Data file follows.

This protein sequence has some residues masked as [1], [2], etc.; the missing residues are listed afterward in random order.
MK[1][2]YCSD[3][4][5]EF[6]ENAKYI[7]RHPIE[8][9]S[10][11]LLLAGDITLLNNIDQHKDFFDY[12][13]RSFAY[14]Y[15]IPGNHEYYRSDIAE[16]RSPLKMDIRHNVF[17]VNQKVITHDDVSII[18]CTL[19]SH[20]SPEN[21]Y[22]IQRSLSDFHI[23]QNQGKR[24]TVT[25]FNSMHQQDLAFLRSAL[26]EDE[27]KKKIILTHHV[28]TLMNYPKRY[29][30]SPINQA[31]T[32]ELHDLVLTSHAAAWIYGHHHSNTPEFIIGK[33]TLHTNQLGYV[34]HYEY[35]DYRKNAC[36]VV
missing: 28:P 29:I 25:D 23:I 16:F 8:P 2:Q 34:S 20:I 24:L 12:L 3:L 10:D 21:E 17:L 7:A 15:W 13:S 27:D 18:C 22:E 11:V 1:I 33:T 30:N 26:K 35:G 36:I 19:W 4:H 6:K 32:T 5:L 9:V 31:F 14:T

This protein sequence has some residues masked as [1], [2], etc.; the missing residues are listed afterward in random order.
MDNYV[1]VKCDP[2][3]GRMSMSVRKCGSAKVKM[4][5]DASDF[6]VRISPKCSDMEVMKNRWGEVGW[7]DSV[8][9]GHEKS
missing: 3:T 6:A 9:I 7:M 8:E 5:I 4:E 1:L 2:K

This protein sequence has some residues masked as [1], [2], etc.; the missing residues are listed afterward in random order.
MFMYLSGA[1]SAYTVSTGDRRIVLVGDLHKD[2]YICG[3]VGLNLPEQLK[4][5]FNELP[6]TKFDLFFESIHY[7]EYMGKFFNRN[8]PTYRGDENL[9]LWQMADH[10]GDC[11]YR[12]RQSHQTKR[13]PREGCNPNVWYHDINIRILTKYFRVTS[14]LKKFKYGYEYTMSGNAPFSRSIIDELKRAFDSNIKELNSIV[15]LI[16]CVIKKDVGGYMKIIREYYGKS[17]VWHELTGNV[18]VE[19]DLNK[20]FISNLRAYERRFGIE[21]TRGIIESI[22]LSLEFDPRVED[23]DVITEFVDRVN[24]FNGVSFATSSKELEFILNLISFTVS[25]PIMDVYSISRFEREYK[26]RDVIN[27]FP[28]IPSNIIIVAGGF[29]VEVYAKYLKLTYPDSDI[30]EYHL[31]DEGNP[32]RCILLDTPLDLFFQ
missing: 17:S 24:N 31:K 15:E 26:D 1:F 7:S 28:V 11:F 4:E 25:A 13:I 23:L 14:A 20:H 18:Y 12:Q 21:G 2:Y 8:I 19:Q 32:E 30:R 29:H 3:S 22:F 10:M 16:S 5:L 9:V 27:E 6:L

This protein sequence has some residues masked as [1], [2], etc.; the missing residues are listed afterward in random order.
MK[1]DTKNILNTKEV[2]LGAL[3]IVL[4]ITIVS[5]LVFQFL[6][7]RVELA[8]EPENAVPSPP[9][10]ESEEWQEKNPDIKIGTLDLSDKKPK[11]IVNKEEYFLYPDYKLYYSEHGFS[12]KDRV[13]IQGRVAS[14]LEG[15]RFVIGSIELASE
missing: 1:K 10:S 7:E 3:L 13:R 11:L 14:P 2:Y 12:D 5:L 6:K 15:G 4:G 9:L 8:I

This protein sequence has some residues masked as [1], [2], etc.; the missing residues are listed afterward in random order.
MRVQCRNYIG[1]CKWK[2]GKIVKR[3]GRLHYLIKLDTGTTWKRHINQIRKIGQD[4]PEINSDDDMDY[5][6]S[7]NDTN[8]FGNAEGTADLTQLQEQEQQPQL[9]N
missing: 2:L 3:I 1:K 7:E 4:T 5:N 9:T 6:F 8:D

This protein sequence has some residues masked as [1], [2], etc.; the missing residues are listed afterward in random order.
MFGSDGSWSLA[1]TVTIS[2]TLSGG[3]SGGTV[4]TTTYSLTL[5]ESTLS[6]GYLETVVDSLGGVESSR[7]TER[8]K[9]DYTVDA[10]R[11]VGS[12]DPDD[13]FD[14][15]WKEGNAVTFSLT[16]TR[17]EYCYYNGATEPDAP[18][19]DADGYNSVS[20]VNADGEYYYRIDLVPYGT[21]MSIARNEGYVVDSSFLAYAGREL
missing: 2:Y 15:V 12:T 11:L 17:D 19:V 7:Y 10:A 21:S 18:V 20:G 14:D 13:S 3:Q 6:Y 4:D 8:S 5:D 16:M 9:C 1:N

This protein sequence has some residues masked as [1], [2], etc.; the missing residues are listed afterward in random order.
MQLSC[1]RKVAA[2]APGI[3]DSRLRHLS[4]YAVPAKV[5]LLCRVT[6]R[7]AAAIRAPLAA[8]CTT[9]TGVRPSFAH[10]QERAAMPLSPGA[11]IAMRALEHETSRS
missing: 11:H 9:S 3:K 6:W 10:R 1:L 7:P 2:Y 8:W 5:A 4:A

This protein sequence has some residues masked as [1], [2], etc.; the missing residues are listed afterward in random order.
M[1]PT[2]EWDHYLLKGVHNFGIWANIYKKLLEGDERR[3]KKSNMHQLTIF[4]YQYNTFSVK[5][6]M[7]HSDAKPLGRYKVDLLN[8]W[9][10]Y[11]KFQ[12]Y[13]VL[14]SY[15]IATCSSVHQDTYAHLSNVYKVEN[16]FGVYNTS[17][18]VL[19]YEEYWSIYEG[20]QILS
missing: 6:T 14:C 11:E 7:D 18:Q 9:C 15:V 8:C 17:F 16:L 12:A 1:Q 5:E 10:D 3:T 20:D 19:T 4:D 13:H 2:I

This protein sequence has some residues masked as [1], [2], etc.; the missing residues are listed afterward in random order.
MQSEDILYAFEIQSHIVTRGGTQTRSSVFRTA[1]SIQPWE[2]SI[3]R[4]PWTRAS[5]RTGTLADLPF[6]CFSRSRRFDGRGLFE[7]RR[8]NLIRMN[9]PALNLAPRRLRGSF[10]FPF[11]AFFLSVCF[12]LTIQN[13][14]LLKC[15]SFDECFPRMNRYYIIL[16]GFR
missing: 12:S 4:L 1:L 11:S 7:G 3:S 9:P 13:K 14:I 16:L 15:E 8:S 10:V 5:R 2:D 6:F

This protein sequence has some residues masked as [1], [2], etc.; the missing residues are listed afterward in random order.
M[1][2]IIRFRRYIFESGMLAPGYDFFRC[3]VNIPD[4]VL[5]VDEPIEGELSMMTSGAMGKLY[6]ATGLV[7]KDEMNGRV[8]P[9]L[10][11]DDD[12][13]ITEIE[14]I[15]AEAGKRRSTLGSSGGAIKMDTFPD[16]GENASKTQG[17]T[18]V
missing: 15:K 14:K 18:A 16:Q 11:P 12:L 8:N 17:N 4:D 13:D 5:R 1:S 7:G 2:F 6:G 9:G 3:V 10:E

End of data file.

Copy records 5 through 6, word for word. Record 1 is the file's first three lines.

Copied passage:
This protein sequence has some residues masked as [1], [2], etc.; the missing residues are listed afterward in random order.
MRVQCRNYIG[1]CKWK[2]GKIVKR[3]GRLHYLIKLDTGTTWKRHINQIRKIGQD[4]PEINSDDDMDY[5][6]S[7]NDTN[8]FGNAEGTADLTQLQEQEQQPQL[9]N
missing: 2:L 3:I 1:K 7:E 4:T 5:N 9:T 6:F 8:D

This protein sequence has some residues masked as [1], [2], etc.; the missing residues are listed afterward in random order.
MFGSDGSWSLA[1]TVTIS[2]TLSGG[3]SGGTV[4]TTTYSLTL[5]ESTLS[6]GYLETVVDSLGGVESSR[7]TER[8]K[9]DYTVDA[10]R[11]VGS[12]DPDD[13]FD[14][15]WKEGNAVTFSLT[16]TR[17]EYCYYNGATEPDAP[18][19]DADGYNSVS[20]VNADGEYYYRIDLVPYGT[21]MSIARNEGYVVDSSFLAYAGREL
missing: 2:Y 15:V 12:T 11:L 17:D 19:V 7:Y 10:A 21:S 18:V 20:G 14:D 13:S 3:Q 6:Y 4:D 8:S 5:D 16:M 9:C 1:N